Posts Tagged‘video’

Shadow projection_video screenshot

Creativity is More Important Than Budget

“The more money you have the more you can do with it, sure. But the less you can say with it.”

Wim Wenders

creative

In the arts, budget for creative video is always limited, but we have found that innate creativity flourishes when big spending is not on the table.

Non-traditional, or guerrilla marketing, has earned the maxim; creativity is more important than budget. Time and again ingenious low budget efforts are the high-visibility campaigns we read about on marketing blogs. Online video has shown a similar trend; most viral videos are neither branded nor have a high production values, they simply speak to people in a unique way. Here are our four reasons that creativity is more important than budget when producing creative video for the arts.

1. Originality

Low budget means you have to be original; you can’t peg yourself to the production values and generic aesthetic of industry leaders or corporate brands. Plagiarism is not an option. So whatever you do it will have to be unique; see this as an opportunity and a challenge to produce creative video content. This brings out the best in your creative team too, and lets you know if you have the right people on your team.

2. Core Messages

What budget constraints do is steer us back towards the essence of the piece itself, and away from ‘ad-speak’. By removing an easy option we are forced to return to the essence of what we are promoting and strive for creative ways of achieving our objectives with video. Pushing past the superficialities and advertising tropes that big budgets can afford (and tend towards) will force us to more truthfully represent the core messages.

3. Film Language

Film is a versatile visual language that lets us show things in many different ways. It’s not a secret; the higher budget hollywood films are not necessarily the best. Once we have drilled down our core messages we work out how these can be communicated with the tools at our disposal. We focus on what we need to do with the camera rather than what we could do ‘if only we had the budget’. There’s no budget for expensive floating dolly shots so we figure out another way to tell the story.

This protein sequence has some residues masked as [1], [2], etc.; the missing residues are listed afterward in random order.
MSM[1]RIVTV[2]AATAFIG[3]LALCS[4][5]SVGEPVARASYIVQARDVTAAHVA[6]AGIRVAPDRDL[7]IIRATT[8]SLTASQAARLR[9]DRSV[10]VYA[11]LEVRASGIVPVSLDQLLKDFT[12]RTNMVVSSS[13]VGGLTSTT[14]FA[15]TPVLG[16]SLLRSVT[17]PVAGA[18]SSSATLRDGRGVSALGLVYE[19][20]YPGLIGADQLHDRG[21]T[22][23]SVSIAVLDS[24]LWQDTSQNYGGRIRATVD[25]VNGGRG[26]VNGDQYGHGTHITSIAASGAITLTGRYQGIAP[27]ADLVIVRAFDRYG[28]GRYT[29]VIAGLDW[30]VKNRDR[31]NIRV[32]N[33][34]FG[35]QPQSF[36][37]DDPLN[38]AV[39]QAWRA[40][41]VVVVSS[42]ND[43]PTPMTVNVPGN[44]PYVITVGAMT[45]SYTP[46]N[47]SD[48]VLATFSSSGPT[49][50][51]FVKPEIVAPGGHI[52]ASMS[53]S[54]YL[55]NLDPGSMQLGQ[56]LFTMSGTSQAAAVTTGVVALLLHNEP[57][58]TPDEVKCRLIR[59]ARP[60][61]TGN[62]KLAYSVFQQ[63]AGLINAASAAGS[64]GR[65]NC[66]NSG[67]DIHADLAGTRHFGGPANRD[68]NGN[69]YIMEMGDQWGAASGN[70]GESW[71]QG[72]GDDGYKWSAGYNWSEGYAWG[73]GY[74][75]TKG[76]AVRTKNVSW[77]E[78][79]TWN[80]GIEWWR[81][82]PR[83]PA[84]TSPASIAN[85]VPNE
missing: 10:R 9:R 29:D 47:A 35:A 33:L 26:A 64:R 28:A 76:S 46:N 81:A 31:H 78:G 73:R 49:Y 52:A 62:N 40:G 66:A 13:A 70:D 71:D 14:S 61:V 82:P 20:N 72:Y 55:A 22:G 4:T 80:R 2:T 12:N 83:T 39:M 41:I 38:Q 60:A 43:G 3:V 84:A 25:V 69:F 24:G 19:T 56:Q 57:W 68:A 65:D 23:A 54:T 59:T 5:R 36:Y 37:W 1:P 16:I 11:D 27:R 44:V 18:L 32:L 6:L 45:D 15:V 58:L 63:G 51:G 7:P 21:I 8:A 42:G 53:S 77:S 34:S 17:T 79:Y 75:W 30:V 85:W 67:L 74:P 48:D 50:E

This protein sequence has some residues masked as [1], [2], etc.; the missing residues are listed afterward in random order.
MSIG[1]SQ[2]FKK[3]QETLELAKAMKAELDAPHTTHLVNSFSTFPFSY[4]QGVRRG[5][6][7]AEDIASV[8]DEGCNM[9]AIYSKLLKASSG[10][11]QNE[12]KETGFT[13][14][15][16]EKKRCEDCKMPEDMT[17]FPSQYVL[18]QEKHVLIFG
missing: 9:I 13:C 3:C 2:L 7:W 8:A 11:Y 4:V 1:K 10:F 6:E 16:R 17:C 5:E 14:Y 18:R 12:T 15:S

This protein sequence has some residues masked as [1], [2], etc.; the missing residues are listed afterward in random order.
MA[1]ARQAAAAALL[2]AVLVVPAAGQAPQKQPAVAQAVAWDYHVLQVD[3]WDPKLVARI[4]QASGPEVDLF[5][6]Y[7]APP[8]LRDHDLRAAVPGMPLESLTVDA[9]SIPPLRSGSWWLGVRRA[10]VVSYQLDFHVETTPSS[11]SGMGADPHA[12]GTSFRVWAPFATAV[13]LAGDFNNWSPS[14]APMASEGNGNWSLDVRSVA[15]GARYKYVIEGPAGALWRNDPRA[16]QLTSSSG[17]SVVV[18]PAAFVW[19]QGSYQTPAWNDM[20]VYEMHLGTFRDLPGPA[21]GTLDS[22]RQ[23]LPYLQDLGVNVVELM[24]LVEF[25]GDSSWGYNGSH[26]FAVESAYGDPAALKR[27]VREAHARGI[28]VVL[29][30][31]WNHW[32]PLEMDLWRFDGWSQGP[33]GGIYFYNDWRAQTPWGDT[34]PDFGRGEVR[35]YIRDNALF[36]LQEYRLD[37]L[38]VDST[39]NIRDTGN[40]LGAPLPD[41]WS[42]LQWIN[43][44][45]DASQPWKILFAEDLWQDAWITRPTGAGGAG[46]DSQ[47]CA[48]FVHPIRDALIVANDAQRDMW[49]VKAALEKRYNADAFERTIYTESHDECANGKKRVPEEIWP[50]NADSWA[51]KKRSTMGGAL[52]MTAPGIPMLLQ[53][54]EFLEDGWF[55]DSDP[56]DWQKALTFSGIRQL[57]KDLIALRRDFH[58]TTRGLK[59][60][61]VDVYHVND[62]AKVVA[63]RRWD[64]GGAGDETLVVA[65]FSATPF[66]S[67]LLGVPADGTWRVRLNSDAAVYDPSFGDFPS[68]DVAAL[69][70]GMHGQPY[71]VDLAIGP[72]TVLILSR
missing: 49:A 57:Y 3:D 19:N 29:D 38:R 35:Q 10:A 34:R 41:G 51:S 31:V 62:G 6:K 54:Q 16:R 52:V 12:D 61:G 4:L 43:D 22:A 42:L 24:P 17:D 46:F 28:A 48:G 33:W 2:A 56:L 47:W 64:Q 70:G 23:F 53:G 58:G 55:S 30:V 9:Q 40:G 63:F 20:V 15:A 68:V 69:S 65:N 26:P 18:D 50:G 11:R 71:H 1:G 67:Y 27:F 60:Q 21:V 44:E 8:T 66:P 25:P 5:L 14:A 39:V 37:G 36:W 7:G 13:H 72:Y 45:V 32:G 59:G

4. Collaborate

Working without a lot of money you tend to pool the only other great resource available; people. Using the energy and input of a variety of stakeholders when money is tight is often the only way to make a creative video project happen. This is particularly true in the arts where here is so much creative depth in collaborations. This can make the creative video process quite iterative, but it does mean arriving at a product everyone is part of and is happy with. It’s also much more enjoyable and inspiring to collaborate with set designers, writers, directors and marketing teams on a creative video project.

The best idea is the one that can stand out and speak clearly, without any bells and whistles on it. We believe our value is in our creativity, our collaborative working practices, and our ability to deliver a product that satisfies your brief no matter what the budget.